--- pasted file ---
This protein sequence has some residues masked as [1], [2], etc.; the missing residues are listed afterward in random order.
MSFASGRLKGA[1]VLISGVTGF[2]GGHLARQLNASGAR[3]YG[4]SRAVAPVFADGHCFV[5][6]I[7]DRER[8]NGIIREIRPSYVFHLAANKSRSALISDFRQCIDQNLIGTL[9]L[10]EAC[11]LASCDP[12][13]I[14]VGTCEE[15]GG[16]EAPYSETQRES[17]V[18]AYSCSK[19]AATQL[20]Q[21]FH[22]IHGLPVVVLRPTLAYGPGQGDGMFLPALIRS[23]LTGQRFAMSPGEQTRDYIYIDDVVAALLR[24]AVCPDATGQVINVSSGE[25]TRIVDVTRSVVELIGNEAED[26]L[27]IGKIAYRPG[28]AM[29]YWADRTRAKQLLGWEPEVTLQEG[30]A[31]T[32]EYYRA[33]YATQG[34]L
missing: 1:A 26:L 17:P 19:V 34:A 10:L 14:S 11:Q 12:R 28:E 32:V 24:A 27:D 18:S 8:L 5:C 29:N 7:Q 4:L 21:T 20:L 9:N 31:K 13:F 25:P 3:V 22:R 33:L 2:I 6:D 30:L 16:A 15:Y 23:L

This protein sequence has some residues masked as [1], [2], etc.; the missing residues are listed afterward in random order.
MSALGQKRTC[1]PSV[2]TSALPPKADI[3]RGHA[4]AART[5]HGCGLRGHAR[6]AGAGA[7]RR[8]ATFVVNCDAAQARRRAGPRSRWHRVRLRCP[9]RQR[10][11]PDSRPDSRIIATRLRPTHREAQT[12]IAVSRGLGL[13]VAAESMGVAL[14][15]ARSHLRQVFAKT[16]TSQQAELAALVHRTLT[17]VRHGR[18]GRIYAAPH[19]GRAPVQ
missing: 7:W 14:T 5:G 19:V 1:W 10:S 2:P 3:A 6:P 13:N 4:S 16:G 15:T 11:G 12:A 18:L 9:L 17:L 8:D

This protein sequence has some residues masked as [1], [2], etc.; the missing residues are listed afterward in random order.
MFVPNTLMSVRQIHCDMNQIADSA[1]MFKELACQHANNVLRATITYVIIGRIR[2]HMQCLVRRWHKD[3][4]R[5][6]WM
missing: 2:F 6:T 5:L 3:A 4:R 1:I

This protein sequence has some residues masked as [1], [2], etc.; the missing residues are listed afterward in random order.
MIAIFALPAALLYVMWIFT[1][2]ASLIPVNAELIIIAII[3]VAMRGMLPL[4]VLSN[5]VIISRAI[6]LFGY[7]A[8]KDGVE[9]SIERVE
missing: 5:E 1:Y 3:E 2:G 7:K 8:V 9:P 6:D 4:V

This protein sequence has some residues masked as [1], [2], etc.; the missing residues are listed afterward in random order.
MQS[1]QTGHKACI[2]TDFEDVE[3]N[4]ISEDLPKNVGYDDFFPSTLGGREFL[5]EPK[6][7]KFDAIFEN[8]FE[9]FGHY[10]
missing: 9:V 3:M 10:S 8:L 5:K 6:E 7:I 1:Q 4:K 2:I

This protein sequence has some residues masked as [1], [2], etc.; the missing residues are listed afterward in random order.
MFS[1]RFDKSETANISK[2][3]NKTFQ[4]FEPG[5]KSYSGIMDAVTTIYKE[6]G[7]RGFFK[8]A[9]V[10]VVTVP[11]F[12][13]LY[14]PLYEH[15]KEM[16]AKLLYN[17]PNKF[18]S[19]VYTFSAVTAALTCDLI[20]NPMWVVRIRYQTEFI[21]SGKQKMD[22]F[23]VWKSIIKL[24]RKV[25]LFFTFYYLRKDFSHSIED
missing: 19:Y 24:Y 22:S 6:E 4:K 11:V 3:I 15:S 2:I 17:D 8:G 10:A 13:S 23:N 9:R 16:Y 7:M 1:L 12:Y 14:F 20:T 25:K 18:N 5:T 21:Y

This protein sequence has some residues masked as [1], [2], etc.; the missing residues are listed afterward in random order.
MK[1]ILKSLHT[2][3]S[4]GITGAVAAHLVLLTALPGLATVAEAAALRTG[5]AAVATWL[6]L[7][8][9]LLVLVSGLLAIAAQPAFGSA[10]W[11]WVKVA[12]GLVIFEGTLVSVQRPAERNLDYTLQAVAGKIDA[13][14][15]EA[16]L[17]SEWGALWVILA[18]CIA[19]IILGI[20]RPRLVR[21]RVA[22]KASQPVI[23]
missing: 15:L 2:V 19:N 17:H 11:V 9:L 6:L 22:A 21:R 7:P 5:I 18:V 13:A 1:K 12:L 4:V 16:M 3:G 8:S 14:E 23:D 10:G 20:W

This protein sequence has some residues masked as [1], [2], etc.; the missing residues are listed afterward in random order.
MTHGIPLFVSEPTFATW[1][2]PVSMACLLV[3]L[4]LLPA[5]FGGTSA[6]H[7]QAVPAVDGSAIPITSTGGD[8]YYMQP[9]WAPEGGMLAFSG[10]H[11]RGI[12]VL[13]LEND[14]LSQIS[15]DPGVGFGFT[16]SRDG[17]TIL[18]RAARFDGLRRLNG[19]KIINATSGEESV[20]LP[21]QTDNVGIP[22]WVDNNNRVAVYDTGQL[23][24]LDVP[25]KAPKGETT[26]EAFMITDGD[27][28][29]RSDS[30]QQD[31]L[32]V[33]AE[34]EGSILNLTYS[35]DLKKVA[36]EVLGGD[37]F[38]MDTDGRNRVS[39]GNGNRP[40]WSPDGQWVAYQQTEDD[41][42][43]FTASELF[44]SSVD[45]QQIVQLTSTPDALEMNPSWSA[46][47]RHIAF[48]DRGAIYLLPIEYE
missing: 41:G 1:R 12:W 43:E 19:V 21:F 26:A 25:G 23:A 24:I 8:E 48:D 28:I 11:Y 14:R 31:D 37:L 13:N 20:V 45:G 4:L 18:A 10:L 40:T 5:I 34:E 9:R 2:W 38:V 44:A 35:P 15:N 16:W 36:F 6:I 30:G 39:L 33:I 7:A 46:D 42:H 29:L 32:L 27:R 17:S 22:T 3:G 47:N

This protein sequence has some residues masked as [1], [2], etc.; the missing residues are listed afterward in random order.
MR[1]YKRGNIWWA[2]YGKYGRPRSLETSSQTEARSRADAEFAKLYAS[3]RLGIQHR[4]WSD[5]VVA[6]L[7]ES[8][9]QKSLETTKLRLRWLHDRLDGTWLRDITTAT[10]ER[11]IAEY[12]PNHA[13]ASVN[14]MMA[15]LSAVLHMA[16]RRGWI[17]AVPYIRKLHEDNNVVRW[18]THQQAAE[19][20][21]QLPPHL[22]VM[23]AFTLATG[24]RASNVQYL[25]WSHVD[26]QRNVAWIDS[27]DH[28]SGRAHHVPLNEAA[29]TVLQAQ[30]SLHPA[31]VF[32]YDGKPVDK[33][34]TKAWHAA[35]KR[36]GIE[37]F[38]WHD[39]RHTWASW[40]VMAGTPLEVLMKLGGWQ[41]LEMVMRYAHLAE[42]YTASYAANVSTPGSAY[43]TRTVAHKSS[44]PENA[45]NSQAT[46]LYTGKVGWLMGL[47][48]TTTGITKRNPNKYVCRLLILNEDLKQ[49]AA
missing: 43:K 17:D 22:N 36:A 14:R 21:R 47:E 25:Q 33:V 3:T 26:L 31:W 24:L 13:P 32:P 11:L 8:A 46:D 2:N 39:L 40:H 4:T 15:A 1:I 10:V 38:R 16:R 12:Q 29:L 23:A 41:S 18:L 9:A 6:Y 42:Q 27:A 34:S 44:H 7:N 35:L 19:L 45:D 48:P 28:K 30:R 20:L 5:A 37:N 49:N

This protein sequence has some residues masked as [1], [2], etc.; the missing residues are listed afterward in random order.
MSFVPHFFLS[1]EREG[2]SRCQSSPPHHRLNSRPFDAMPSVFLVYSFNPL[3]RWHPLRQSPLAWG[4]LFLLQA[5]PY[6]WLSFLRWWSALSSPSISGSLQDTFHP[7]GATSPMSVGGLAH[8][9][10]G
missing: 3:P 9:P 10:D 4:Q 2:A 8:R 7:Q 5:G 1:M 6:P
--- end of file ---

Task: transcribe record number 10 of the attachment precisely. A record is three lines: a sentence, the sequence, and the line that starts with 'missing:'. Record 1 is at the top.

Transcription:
This protein sequence has some residues masked as [1], [2], etc.; the missing residues are listed afterward in random order.
MSFVPHFFLS[1]EREG[2]SRCQSSPPHHRLNSRPFDAMPSVFLVYSFNPL[3]RWHPLRQSPLAWG[4]LFLLQA[5]PY[6]WLSFLRWWSALSSPSISGSLQDTFHP[7]GATSPMSVGGLAH[8][9][10]G
missing: 3:P 9:P 10:D 4:Q 2:A 8:R 7:Q 5:G 1:M 6:P